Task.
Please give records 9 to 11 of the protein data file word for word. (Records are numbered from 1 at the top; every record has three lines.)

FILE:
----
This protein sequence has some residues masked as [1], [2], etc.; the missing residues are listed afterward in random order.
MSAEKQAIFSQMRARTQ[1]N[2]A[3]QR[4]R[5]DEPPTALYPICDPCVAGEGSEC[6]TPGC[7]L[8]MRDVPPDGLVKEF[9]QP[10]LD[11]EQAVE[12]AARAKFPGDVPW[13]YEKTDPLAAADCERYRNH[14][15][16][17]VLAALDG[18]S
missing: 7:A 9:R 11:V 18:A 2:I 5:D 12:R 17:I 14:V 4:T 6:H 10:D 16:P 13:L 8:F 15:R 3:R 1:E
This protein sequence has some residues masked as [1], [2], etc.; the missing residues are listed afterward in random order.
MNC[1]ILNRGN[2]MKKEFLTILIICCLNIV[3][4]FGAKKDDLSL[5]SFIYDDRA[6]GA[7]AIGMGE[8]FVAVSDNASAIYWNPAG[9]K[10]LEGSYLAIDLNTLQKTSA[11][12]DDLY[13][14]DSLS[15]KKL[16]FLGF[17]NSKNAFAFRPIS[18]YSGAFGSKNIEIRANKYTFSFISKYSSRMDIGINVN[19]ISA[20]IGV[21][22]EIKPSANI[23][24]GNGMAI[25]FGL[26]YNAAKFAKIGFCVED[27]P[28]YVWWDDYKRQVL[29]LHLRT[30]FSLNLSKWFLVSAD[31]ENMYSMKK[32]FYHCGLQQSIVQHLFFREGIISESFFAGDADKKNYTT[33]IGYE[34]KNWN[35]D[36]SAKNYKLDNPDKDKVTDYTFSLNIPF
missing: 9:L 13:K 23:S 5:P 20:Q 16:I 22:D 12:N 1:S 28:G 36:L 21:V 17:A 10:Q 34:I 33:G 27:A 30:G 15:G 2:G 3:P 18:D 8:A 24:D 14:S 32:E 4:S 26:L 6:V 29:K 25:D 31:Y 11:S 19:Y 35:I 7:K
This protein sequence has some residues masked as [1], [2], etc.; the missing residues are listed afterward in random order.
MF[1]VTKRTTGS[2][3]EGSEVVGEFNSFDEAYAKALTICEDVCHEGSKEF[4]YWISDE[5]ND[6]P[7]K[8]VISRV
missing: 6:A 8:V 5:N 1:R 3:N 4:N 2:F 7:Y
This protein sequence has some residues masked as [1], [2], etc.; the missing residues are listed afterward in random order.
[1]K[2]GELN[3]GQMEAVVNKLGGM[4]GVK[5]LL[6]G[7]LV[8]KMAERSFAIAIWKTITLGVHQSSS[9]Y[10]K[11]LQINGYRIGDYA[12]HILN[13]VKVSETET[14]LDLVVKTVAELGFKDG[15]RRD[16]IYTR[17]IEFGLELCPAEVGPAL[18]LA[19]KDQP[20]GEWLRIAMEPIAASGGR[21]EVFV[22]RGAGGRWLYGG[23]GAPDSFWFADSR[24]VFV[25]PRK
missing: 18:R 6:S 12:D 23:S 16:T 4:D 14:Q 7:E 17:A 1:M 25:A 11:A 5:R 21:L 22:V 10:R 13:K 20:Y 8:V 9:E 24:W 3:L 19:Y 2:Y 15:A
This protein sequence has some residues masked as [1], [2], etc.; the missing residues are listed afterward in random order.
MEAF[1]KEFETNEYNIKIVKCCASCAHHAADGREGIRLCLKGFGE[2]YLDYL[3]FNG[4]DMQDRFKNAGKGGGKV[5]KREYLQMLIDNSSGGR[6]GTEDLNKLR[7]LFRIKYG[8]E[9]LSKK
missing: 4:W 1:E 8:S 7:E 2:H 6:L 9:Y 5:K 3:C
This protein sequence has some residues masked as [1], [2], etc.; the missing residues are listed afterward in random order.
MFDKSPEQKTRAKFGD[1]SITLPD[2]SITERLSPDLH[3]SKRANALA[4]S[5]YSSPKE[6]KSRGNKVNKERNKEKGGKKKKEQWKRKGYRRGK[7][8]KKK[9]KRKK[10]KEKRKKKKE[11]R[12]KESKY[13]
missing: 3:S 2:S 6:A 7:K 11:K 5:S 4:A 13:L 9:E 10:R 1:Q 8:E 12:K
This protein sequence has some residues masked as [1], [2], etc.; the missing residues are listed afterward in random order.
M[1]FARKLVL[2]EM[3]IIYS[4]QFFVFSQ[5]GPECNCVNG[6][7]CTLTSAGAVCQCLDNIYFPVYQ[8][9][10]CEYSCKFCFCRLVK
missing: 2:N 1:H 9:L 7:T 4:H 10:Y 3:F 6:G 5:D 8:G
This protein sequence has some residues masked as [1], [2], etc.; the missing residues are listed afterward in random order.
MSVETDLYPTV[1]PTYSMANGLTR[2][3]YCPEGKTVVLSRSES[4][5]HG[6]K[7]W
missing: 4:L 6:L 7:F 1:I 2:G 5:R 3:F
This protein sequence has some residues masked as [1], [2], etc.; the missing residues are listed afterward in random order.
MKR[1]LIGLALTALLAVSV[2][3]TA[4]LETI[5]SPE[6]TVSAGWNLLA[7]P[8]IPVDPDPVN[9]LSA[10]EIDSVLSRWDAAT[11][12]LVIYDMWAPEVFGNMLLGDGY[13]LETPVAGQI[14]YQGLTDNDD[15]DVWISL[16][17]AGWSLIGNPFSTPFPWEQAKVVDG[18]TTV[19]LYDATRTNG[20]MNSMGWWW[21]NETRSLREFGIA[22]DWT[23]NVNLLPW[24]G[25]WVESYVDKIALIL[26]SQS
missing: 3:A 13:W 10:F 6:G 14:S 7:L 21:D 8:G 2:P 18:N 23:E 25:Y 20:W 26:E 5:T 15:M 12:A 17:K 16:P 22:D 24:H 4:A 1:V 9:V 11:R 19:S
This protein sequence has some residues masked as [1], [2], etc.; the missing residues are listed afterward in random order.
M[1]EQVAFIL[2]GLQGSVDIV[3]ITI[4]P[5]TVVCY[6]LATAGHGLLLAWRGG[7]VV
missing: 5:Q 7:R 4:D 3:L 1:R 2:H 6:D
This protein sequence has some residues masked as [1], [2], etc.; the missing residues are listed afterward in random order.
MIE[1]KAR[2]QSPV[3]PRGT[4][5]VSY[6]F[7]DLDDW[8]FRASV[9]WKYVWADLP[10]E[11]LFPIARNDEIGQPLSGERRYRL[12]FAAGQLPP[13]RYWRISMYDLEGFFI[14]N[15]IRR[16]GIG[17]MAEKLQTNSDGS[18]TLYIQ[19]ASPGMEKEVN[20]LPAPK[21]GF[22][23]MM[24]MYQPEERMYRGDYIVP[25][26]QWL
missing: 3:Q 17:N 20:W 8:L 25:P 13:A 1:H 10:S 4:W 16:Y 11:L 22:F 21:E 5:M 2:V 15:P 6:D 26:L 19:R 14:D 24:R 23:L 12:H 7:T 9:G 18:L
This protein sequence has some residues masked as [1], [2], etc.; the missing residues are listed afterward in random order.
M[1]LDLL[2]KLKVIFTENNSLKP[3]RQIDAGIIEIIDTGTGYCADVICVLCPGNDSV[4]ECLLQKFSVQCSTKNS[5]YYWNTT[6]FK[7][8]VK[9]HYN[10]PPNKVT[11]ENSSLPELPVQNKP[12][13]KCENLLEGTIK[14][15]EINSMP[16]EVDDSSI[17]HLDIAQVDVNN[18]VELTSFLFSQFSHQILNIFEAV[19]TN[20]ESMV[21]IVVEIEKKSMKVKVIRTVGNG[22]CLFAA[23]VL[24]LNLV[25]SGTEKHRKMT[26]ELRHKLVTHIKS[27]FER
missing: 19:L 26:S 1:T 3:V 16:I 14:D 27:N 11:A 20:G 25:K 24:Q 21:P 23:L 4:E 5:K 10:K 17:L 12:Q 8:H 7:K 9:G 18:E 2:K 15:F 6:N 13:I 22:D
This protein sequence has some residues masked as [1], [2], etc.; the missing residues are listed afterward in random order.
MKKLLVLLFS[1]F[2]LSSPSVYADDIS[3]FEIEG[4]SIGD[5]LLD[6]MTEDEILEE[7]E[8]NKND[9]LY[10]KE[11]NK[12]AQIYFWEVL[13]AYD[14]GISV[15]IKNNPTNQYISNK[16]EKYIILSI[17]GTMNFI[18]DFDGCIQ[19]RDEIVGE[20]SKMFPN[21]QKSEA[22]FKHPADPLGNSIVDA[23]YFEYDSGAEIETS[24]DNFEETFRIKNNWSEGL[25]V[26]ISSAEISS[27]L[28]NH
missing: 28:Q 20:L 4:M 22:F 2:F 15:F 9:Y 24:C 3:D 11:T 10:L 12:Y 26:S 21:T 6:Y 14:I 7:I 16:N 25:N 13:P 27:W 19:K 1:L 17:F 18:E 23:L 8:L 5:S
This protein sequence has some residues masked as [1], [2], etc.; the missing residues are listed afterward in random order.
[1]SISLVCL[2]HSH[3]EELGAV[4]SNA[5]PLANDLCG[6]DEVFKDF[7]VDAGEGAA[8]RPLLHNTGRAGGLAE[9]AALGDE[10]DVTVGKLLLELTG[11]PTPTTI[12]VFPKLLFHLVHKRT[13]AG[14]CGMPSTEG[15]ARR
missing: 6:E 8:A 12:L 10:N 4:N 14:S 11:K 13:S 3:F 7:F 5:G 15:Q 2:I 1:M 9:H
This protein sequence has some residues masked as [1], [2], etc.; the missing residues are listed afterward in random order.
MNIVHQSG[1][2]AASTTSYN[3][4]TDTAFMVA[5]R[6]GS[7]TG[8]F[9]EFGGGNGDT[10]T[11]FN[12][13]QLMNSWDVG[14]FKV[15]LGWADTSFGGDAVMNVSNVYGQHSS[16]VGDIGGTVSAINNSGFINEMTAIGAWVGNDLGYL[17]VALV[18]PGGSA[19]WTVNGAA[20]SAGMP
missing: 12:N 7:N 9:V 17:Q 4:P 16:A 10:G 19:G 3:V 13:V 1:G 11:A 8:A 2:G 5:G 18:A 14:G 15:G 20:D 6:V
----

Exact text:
This protein sequence has some residues masked as [1], [2], etc.; the missing residues are listed afterward in random order.
MKR[1]LIGLALTALLAVSV[2][3]TA[4]LETI[5]SPE[6]TVSAGWNLLA[7]P[8]IPVDPDPVN[9]LSA[10]EIDSVLSRWDAAT[11][12]LVIYDMWAPEVFGNMLLGDGY[13]LETPVAGQI[14]YQGLTDNDD[15]DVWISL[16][17]AGWSLIGNPFSTPFPWEQAKVVDG[18]TTV[19]LYDATRTNG[20]MNSMGWWW[21]NETRSLREFGIA[22]DWT[23]NVNLLPW[24]G[25]WVESYVDKIALIL[26]SQS
missing: 3:A 13:W 10:F 6:G 14:S 7:L 21:D 8:G 2:P 18:N 23:E 25:Y 20:W 26:E 5:T 15:M 12:A 17:K 16:P 22:D 24:H 4:A 1:V 9:V 11:R 19:S
This protein sequence has some residues masked as [1], [2], etc.; the missing residues are listed afterward in random order.
M[1]EQVAFIL[2]GLQGSVDIV[3]ITI[4]P[5]TVVCY[6]LATAGHGLLLAWRGG[7]VV
missing: 5:Q 7:R 4:D 3:L 1:R 2:H 6:D
This protein sequence has some residues masked as [1], [2], etc.; the missing residues are listed afterward in random order.
MIE[1]KAR[2]QSPV[3]PRGT[4][5]VSY[6]F[7]DLDDW[8]FRASV[9]WKYVWADLP[10]E[11]LFPIARNDEIGQPLSGERRYRL[12]FAAGQLPP[13]RYWRISMYDLEGFFI[14]N[15]IRR[16]GIG[17]MAEKLQTNSDGS[18]TLYIQ[19]ASPGMEKEVN[20]LPAPK[21]GF[22][23]MM[24]MYQPEERMYRGDYIVP[25][26]QWL
missing: 3:Q 17:N 20:W 8:L 25:P 13:A 1:H 10:S 4:W 16:Y 11:L 22:F 21:E 5:M 2:V 15:P 6:D 26:L 19:R 14:D 24:R 23:L 12:H 7:T 9:G 18:L